[EM] "Beatpath GMC" compliance a mistaken standard?

Kevin Venzke stepjak at yahoo.fr
Fri Jan 9 12:14:09 PST 2009

Hi Chris,

If we view CDTT somehow as an election method, then when it fails
mono-add-plump, the bullet votes for X are not simply "strengthening"
X, they are also *weakening* some pairwise victory of Y over Z, which X
had relied upon in order to have a majority beatpath to Z.

Of course, you can always use the mechanics of the method to explain why
something has happened. But it seems to me that the bullet voters aren't
purely "strengthening" X, they are also weakening Y and thereby also X.
This is an oddity inherent to beatpaths, really.

As far as I can tell you are calling this failure "absurd" for no reason
except mono-add-plump. Why is mono-add-plump important? If it were more
difficult to satisfy, like Participation, I doubt it would ever come up.
This failure doesn't create a huge strategy problem: If you guess that you
might be better off staying home than bullet voting, then probably you can
also guess which beatpaths your vote needs to reinforce in order to 
protect the candidate you want.

--- En date de : Ven 9.1.09, Chris Benham <cbenhamau at yahoo.com.au> a écrit :
> No,  I only wrote that the beatpath GMC *concept* is
> "vulnerable to 
> Mono-add-Plump."

I find it difficult to nail down what this means. It seems clear from
Markus' mails that he isn't going to discuss a criterion as though it
were a method. Woodall also had to define criteria differently in order
to apply them to sets. But to apply criteria to a concept?

> I think that all methods that fail Independence from
> Irrelevant Ballots are silly and
> that methods should meet the Majority criterion.  The
> Majority *concept* is 
> "vulnerable to Irrelevant Ballots" because
> candidate A can be the only candidate
> allowed to win by the Majority criterion and then we add a
> handful of ballots that
> all plump for nobody and candidate A no longer has a
> majority.

This is problematic. The same concept underlies both Majority and the
CDTT. Since you value Majority as a criterion, it seems to me that you
can't attack the CDTT by attacking the underlying concept.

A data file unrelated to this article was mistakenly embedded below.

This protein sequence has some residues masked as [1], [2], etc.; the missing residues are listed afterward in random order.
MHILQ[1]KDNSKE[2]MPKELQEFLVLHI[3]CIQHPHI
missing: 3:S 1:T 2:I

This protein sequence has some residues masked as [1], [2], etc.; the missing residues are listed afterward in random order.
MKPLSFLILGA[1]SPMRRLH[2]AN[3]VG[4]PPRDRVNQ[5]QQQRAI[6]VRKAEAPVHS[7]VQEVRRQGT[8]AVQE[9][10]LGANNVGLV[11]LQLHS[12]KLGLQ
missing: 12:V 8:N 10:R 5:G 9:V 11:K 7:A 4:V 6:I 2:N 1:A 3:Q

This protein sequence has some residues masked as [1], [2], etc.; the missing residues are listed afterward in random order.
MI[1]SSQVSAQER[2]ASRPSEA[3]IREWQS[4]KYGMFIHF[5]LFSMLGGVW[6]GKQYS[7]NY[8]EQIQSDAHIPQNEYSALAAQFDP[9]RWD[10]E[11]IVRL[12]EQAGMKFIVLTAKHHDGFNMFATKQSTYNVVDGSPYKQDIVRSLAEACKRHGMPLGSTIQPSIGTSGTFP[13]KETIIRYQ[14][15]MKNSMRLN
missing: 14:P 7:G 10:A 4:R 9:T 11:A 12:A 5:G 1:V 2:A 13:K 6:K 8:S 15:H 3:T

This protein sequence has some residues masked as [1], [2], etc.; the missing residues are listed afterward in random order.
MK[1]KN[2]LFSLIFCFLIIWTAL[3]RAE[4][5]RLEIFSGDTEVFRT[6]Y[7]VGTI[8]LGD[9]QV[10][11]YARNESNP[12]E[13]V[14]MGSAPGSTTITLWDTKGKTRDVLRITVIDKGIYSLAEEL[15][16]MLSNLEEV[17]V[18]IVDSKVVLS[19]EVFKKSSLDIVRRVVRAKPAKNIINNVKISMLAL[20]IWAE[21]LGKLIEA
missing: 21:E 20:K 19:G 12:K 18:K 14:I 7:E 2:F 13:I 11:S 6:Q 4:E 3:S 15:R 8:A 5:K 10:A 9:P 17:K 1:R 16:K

> The point of my  Dec.29 demonstration was to refute any
> notion or assumption
> that all candidates in the CDTT (i.e. those not excluded by
> Beatpath GMC) must
> be "stronger" (i.e. more representative of the
> voters and so more deserving of victory)
> than any of the candidates outside the CDTT. 

Well, you would have to define "representative." In the three-candidate
case, at least, I think it's a problem to elect a candidate who isn't
in the CDTT.

> This was only the first part of my argument that  Beatpath
> GMC [compliance] is a
> "mistaken standard". What other
> criterion/standard says that the winner must come
> from set S, with S being a set that a candidate X can be
> kicked out of by an influx
> of new ballots that all plump (bullet-vote) for X?

Well, with "Mutual Majority," when X may win, it's possible that by
adding bullet votes for X, then every other candidate becomes able to

You're talking specifically about mono-add-plump, but in a real single-
winner election method this would be exactly the same phenomenon:
Additional bullet votes for X cause X to lose to someone else.

Is there any way to explain, why it isn't completely absurd, that adding
bullet votes for X should cause other candidates to become eligible to 

> By itself that isn't conclusively
> damning because it doesn't prove
> that Beatpath GMC can exclude the strongest candidate. 
> 25: A>B
> 26: B>C
> 23: C>A
> 26: C
> But I contend that here in my "situation 2"
> election Beatpath GMC does exclude
> the clearly strongest candidate C.  You ignored the last
> few paragraphs of my last post:

You're attacking a lot more than just beatpath GMC with this scenario.
Excluding C is required by SFC (the 51 B voters are basically assured
LNHarm when voting for C, since B might be the sincere CW) and also
basically any WV method.

If you want to use approval-based or positional arguments, I guess you
won't find much to support in the Condorcet world.

> .. I don't accept your suggestion that compliance with
> beatpath GMC is acceptably cheap 
> (let alone free), because it isn't compatible with
> my recently suggested "Smith- Comprehensive 
> 3-slot Ratings Winner" criterion, which I value much
> more.
> http://lists.electorama.com/pipermail/election-methods-electorama.com/2008-December/023595.html
> In other words the CDTT set can fail to include the
> candidate that on overwhelming 
> common-sense (mostly positional) grounds is the strongest
> candidate (e.g. C in "Situation # 2").

Having read that archive post the motivation behind the criteria 
(especially the Smith-compatible one) is unclear to me. For an example,
why couldn't you propose instead "CDTT-C3RW"? The only reason you gave 
for adding a beatpath requirement is that you're "still interested" in
Condorcet methods.

> So given a method that meets what I've been recently
> calling "Strong Minimal Defense"  
> (and so Minimal Defense and Plurality) and Schwartz (and so
> fails LNHarm and meets Majority 
> for Solid Coalitions), I consider the addition of
> compliance with "beatpath GMC" a negative if 
> without it the method can meet "Smith- Comprehensive
> 3-slot Ratings Winner" (which
> should be very very easy).

It should be very easy? What methods are there other than Schwartz//Approval?

Kevin Venzke


More information about the Election-Methods mailing list